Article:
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UNICEF launches online Swahili game for HIV prevention

One of the first computer games in Swahili addresses young people and AIDS

NAIROBI, 30 October 2006 – UNICEF launched its first interactive feature in Swahili today, an online game that empowers young people to make good life choices about and prevent HIV.  The game, called ‘Ungefanyaje’ or ‘What would you do?’ in Swahili, takes the player through a series of relationship-based scenarios that emphasize the importance of HIV prevention and testing.

“Translating the game into Swahili makes it accessible to East African adolescents and young people,” says Voices of Youth Coordinator Amber Oliver.  “By speaking openly about the threat that HIV and AIDS poses to young people, we can help give them the knowledge they need to keep them safe from infection.”

Although prevention is essential to half the spread of HIV/AIDS, an alarming 80 per cent of all young people still don’t know how to protect themselves from the virus.  Sub-Saharan Africa has been especially hard-hit by the epidemic.  “It is estimated that of the 2.3 million children under 15 living with HIV, two million are in sub-Saharan Africa,” says Oliver.  “Reaching young people with prevention education and services is a crucial step towards an AIDS-free generation.”

‘What would you do?’ can be accessed online in English and Swahili at https://www.unicef.org/voy/explore/aids/explore_1360.html

About Voices of Youth
Since 1995, VOY has focused on exploring the educational and community building potential of the Internet, and facilitating the active and substantive participation of young people on child rights and development related issues. Through web boards, interactive quizzes, youth leadership profiles, live chats and more, Voices of Youth provides thousands of young people from over 180 countries with an opportunity to self-inform, engage in lively debate, and partner—with their peers and decision makers—to create a world fit for children.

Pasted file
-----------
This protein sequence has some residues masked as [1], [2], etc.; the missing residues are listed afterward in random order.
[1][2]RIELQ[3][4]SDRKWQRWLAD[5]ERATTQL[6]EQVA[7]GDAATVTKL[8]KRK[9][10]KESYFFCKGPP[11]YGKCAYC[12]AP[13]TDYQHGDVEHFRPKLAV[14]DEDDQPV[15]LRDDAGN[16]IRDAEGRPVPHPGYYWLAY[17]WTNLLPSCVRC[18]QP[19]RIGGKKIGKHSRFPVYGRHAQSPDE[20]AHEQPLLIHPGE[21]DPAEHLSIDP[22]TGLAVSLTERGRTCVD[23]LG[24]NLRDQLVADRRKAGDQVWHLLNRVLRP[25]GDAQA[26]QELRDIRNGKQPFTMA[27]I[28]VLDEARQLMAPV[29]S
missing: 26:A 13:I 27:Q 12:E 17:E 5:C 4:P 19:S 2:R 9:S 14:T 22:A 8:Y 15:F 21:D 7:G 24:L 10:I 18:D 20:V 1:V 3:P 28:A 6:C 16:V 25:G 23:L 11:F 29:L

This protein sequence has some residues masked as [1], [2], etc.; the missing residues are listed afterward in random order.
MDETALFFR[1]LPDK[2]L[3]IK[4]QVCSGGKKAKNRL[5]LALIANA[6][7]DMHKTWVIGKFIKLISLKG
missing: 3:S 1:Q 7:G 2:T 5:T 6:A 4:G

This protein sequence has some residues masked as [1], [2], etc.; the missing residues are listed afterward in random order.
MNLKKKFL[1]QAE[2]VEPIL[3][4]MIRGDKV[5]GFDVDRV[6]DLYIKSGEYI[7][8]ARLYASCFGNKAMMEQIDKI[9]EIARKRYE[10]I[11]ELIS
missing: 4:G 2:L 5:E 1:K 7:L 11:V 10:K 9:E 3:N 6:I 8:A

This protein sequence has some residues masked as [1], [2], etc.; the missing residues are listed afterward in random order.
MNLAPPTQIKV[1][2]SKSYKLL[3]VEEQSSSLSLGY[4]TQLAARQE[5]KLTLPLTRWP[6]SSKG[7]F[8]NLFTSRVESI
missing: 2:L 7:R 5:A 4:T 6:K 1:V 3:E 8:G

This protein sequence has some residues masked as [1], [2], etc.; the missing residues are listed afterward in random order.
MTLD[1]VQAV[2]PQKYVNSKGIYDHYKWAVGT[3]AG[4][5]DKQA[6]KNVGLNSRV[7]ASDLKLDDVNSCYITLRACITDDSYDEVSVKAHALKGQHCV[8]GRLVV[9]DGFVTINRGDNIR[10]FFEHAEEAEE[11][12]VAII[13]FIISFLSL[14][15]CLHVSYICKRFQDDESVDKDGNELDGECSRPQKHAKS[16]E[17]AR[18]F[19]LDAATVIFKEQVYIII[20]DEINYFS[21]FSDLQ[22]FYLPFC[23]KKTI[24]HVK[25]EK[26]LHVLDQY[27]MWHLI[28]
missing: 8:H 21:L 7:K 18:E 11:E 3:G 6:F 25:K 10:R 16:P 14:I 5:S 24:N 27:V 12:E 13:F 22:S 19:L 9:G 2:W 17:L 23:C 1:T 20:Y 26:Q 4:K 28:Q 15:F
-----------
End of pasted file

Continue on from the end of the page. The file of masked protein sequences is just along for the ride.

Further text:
For 60 years UNICEF has been the world’s leader for children, working on the ground in 156 countries and territories to help children survive and thrive, from early childhood through adolescence.  The world’s largest provider of vaccines for developing countries, UNICEF supports child health and nutrition, good water and sanitation, quality basic education for all boys and girls, and the protection of children from violence, exploitation, and AIDS.  UNICEF is funded entirely by the voluntary contributions of individuals, businesses, foundations and governments.

For more information, please contact:
Amber Oliver, Voices of Youth, UNICEF, aeoliver@unicef.org, +212-326-7050
Gerrit Beger, UNICEF Media, gbeger@unicef.org, +212-326-7116
Elizabeth Losleben, UNICEF Media, elosleben@unicef.org, +212-326-7172




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